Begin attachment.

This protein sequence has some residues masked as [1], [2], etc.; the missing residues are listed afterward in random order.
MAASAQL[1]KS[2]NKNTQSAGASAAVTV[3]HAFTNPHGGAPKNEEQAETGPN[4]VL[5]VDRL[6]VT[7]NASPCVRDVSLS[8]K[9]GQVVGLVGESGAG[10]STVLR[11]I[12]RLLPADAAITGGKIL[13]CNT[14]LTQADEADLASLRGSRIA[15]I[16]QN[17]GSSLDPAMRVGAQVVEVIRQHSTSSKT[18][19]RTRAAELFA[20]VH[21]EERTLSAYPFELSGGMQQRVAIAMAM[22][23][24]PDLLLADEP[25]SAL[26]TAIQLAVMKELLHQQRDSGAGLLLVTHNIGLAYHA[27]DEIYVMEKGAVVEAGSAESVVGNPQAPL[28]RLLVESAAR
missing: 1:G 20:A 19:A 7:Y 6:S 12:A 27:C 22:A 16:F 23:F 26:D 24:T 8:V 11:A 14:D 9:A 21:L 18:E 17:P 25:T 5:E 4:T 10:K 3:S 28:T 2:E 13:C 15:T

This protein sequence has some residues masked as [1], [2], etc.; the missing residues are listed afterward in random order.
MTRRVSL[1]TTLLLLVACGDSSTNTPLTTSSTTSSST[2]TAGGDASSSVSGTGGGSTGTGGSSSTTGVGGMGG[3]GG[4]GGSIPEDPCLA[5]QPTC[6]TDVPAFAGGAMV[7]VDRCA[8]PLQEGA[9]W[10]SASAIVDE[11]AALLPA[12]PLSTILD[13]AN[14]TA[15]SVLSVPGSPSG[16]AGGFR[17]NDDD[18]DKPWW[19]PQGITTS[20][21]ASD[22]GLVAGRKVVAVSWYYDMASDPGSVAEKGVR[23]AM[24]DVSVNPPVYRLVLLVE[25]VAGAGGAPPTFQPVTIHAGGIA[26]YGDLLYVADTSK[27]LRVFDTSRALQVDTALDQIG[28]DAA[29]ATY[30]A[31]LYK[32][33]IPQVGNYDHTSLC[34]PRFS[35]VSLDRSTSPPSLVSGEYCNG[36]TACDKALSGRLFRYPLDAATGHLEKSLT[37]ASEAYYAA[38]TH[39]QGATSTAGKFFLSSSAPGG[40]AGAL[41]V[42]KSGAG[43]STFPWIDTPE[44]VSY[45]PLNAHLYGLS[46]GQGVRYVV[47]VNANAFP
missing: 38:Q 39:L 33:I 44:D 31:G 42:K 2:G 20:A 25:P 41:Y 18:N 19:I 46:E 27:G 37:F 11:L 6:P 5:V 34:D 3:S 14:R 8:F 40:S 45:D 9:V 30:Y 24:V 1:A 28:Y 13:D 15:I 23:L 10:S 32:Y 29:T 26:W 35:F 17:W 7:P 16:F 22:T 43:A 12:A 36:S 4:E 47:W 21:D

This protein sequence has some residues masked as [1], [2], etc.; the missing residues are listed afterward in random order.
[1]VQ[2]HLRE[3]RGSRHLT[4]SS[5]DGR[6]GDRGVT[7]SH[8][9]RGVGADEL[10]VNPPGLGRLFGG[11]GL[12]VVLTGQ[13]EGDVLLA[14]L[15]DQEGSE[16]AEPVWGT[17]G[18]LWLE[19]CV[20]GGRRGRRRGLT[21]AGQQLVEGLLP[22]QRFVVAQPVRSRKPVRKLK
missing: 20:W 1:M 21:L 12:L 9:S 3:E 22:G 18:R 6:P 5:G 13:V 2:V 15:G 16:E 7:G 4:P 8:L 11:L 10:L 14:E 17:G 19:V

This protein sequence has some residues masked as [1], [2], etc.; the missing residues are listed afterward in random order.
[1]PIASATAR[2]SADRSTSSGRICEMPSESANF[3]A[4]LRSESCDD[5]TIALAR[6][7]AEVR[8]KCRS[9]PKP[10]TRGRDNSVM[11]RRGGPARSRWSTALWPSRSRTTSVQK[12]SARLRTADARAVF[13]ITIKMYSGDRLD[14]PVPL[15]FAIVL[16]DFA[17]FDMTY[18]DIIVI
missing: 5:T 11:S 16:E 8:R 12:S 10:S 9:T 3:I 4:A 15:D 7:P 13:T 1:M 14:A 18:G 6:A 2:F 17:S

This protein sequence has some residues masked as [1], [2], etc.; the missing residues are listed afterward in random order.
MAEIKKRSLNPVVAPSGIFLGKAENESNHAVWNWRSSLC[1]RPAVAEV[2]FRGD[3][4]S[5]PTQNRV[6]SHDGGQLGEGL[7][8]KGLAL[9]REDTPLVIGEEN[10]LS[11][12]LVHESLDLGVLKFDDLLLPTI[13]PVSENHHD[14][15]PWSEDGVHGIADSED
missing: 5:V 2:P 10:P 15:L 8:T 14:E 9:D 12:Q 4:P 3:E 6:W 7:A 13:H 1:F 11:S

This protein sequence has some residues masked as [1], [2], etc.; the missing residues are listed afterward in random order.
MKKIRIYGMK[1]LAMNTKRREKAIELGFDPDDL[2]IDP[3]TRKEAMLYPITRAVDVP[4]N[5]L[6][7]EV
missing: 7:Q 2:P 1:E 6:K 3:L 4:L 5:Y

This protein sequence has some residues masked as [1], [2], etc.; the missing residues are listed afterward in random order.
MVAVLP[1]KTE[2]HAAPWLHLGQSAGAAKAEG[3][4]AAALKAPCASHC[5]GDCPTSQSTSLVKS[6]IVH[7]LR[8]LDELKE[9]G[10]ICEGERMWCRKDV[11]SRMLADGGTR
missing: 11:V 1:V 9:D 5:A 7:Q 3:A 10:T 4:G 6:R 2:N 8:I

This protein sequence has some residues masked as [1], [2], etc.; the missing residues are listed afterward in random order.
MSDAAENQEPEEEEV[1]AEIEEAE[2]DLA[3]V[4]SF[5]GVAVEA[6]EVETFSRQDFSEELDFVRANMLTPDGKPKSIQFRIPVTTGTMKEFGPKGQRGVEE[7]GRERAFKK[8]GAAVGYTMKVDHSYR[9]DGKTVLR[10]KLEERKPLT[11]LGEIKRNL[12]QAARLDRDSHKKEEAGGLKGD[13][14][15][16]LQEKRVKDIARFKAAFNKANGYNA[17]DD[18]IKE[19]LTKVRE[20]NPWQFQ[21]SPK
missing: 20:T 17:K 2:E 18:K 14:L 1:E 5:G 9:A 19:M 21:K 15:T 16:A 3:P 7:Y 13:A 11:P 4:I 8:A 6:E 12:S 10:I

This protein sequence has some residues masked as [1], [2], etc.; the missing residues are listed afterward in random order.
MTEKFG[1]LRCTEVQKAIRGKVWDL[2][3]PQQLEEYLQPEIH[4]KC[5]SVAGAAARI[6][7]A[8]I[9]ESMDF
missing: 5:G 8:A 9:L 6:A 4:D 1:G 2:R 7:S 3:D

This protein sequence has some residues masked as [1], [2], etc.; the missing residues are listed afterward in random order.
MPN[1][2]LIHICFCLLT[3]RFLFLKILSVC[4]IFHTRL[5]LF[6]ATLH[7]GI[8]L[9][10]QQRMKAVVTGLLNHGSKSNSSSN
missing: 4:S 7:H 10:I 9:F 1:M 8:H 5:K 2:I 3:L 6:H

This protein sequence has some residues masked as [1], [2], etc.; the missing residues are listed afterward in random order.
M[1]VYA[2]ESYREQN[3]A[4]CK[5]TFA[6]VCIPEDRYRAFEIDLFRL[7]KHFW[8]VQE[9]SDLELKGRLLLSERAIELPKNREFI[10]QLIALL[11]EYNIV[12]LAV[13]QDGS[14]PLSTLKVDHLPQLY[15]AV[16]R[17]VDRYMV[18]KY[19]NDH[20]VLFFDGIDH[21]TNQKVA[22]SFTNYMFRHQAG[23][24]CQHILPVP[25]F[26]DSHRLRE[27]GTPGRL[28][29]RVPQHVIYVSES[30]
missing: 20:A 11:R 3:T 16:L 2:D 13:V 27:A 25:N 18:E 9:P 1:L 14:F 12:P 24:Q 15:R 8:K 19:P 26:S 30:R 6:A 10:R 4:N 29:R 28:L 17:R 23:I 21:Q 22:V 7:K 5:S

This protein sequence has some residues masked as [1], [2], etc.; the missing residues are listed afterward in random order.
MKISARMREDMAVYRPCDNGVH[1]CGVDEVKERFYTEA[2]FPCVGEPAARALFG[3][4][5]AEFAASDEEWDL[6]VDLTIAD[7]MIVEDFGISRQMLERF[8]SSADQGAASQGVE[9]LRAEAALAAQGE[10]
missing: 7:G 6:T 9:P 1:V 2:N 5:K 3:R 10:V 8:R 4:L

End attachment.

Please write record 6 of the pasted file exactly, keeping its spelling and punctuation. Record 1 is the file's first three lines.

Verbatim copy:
This protein sequence has some residues masked as [1], [2], etc.; the missing residues are listed afterward in random order.
MKKIRIYGMK[1]LAMNTKRREKAIELGFDPDDL[2]IDP[3]TRKEAMLYPITRAVDVP[4]N[5]L[6][7]EV
missing: 7:Q 2:P 1:E 6:K 3:L 4:L 5:Y